Lausanne (SUI), 19 April 2010 – All horses show normal nerve sensation or sensitivity. Where that sensation is increased beyond normal limits it is called hypersensitivity. Hypersensitivity can be produced by a range of normal occurrences, such as an insect sting or accidental self-inflicted injury.
Hypersensitisation is the term used to define the artificial production of hypersensitivity and is contrary to horse welfare and fair play.
At FEI competitions, the determination of hypersensitivity in the horse is made by a combination of thermographic and clinical examinations, carried out by at least two experienced equine veterinarians.
Thermography is a means of detecting abnormal heat patterns of the skin through the use of an imaging camera. The clinical examination is carried out by observation and palpation (applying manual pressure).
Lausanne (SUI), 20 April 2010 – The FEI press conference, held on 17 April in Geneva, on the disqualification of the horse Sapphire ridden by McLain Ward (USA) in the FEI World Cup Jumping Final, is now available free-to-view on FEI TV in English. Visit www.feitv.org and register to watch for free.
The opening statement by the FEI President is available here.
Geneva (SUI), 18 April 2010 – An urgent appeal/protest was lodged this morning by the United States Equestrian Federation (USEF), McLain Ward (Person Responsible) and Dr Tim Ober (USEF Team Veterinarian) against the disqualification of Sapphire from the FEI World Cup Final. The FEI Tribunal heard the case for emergency relief to allow the horse to compete today. Following the hearing, the FEI Tribunal Chair Ken Lalo (ISR) denied the request for emergency relief on the grounds that the FEI Tribunal did not have jurisdiction to overturn the Ground Jury’s decision. This means that Sapphire remains disqualified from today’s final round of the FEI World Cup.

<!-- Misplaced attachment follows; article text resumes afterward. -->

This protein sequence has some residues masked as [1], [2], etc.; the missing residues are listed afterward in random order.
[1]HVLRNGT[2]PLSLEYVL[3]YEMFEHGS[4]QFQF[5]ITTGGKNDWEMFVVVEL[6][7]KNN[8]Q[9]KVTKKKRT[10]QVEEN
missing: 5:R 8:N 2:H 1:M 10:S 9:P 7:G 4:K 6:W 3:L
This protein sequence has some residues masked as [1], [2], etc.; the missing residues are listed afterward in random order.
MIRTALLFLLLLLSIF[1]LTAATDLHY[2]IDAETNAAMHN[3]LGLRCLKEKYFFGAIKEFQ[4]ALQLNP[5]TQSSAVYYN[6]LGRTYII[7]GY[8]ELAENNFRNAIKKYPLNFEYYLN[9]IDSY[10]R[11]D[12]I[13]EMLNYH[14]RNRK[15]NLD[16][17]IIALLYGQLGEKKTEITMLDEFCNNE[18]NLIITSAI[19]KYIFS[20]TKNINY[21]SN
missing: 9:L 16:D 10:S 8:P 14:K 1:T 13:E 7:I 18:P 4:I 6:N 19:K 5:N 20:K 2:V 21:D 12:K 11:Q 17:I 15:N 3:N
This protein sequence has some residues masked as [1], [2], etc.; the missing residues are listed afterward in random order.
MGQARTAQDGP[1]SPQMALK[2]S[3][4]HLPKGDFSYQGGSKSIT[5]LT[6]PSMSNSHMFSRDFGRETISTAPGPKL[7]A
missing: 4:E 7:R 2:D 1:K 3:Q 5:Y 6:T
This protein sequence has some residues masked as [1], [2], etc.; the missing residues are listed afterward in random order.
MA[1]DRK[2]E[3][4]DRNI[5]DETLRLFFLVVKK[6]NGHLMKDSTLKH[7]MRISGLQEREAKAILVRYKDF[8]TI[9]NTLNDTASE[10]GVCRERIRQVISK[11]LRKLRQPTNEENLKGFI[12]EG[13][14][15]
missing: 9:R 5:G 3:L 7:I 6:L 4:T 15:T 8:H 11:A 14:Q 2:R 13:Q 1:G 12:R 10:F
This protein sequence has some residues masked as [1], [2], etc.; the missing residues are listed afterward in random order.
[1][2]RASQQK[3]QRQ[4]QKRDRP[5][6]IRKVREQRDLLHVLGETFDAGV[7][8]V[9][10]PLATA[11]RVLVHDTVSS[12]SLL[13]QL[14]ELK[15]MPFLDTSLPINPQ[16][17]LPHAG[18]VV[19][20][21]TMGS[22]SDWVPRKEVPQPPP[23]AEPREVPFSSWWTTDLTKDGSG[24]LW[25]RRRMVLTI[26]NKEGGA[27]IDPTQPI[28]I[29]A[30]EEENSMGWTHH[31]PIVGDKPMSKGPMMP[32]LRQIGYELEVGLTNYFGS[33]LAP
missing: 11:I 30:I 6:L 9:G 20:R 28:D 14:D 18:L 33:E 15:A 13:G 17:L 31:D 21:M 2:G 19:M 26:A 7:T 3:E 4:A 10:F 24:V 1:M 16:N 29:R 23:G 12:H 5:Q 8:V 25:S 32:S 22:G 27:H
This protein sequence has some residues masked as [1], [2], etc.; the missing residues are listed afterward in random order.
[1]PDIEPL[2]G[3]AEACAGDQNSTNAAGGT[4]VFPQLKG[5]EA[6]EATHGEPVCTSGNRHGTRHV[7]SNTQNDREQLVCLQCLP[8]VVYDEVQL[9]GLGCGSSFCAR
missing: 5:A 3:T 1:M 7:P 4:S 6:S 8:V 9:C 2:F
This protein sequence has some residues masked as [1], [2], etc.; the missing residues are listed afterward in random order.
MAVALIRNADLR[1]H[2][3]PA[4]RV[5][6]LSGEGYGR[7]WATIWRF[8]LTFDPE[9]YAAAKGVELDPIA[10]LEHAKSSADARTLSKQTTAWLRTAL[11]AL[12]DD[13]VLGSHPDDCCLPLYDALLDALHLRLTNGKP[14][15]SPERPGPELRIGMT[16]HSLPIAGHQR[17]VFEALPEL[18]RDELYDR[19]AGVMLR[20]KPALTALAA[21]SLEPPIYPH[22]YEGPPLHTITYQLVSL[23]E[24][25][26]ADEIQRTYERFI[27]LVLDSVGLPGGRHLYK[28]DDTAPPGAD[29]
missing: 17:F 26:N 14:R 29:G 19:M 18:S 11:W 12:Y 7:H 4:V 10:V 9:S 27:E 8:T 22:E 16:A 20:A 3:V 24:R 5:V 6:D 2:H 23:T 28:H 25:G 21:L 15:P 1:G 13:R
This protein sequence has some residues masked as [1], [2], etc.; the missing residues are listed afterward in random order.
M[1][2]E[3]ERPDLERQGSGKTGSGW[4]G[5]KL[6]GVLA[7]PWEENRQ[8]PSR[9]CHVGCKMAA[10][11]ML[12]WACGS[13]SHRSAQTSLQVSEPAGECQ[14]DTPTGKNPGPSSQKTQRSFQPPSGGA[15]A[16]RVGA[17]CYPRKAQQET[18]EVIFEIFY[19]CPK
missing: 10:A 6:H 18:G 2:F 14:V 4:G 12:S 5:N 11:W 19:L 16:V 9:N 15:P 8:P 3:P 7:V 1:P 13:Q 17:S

Sapphire, the horse ridden by McLain Ward (USA), was eliminated from the second round of the FEI World Cup Final on Friday night (16 April) and disqualified from the rest of the event following a positive hypersensitivity test.
Geneva (SUI), 18 April 2010 – Germany’s Marcus Ehning will celebrate his 36th birthday tomorrow as the newly-crowned 2010 Rolex FEI World Cup Jumping champion. In the Palexpo arena in Geneva, Switzerland this afternoon he kept the coolest head despite an early mistake and won through when those ahead of him faltered. This was his third time to take the prestigious Rolex title and he said, “It’s really unbelievable – I thought I was too far behind going into the last round but this is how it works out – I am so happy!”
Germany dominated the winner’s podium when Ludger Beerbaum produced one of just four double-clear performances in today’s competition to finish joint-runner-up with Switzerland’s Pius Schwizer. And the thrilling class highlighted some great characters and new arrivals, but shattered the dream of America’s Mario Deslauriers who it seemed was about to re-take the title he first claimed 26 years ago in Gothenburg, only to see it slip from his grasp in the fading moments.